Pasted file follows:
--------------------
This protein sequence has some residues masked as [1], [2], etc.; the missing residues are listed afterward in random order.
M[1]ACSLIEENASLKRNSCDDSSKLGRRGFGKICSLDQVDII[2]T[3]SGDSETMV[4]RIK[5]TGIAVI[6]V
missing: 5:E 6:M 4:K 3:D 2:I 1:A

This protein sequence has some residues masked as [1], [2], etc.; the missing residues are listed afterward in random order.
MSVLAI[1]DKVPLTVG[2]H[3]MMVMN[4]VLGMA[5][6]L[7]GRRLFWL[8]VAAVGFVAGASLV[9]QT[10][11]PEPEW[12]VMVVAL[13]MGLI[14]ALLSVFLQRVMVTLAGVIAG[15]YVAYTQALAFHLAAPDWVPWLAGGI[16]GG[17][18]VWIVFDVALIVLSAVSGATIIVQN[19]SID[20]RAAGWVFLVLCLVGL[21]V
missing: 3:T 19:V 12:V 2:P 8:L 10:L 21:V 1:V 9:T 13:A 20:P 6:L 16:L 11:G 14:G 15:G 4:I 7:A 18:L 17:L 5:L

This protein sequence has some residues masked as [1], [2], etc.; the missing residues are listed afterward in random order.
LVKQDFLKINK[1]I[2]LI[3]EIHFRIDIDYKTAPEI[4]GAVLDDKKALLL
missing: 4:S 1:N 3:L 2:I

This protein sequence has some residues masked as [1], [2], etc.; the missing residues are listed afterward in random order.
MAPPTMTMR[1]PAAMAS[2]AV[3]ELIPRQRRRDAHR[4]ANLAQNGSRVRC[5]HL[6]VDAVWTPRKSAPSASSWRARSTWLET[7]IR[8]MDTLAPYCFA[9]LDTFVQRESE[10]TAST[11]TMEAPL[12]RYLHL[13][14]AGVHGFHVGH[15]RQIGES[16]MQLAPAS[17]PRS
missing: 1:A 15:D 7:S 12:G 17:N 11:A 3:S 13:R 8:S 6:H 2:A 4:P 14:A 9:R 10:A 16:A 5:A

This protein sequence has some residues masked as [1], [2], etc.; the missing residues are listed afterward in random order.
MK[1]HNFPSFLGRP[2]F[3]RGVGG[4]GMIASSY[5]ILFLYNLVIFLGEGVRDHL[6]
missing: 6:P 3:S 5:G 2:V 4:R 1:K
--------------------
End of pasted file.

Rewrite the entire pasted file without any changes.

This protein sequence has some residues masked as [1], [2], etc.; the missing residues are listed afterward in random order.
M[1]ACSLIEENASLKRNSCDDSSKLGRRGFGKICSLDQVDII[2]T[3]SGDSETMV[4]RIK[5]TGIAVI[6]V
missing: 5:E 6:M 4:K 3:D 2:I 1:A

This protein sequence has some residues masked as [1], [2], etc.; the missing residues are listed afterward in random order.
MSVLAI[1]DKVPLTVG[2]H[3]MMVMN[4]VLGMA[5][6]L[7]GRRLFWL[8]VAAVGFVAGASLV[9]QT[10][11]PEPEW[12]VMVVAL[13]MGLI[14]ALLSVFLQRVMVTLAGVIAG[15]YVAYTQALAFHLAAPDWVPWLAGGI[16]GG[17][18]VWIVFDVALIVLSAVSGATIIVQN[19]SID[20]RAAGWVFLVLCLVGL[21]V
missing: 3:T 19:V 12:V 2:P 8:L 10:L 21:V 1:V 9:T 13:A 20:P 6:L 16:L 11:G 14:G 15:G 4:I 7:A 18:L 17:L 5:L

This protein sequence has some residues masked as [1], [2], etc.; the missing residues are listed afterward in random order.
LVKQDFLKINK[1]I[2]LI[3]EIHFRIDIDYKTAPEI[4]GAVLDDKKALLL
missing: 4:S 1:N 3:L 2:I

This protein sequence has some residues masked as [1], [2], etc.; the missing residues are listed afterward in random order.
MAPPTMTMR[1]PAAMAS[2]AV[3]ELIPRQRRRDAHR[4]ANLAQNGSRVRC[5]HL[6]VDAVWTPRKSAPSASSWRARSTWLET[7]IR[8]MDTLAPYCFA[9]LDTFVQRESE[10]TAST[11]TMEAPL[12]RYLHL[13][14]AGVHGFHVGH[15]RQIGES[16]MQLAPAS[17]PRS
missing: 1:A 15:D 7:S 12:G 17:N 11:A 3:S 13:R 8:S 6:H 2:A 4:P 14:A 9:R 10:A 16:A 5:A

This protein sequence has some residues masked as [1], [2], etc.; the missing residues are listed afterward in random order.
MK[1]HNFPSFLGRP[2]F[3]RGVGG[4]GMIASSY[5]ILFLYNLVIFLGEGVRDHL[6]
missing: 6:P 3:S 5:G 2:V 4:R 1:K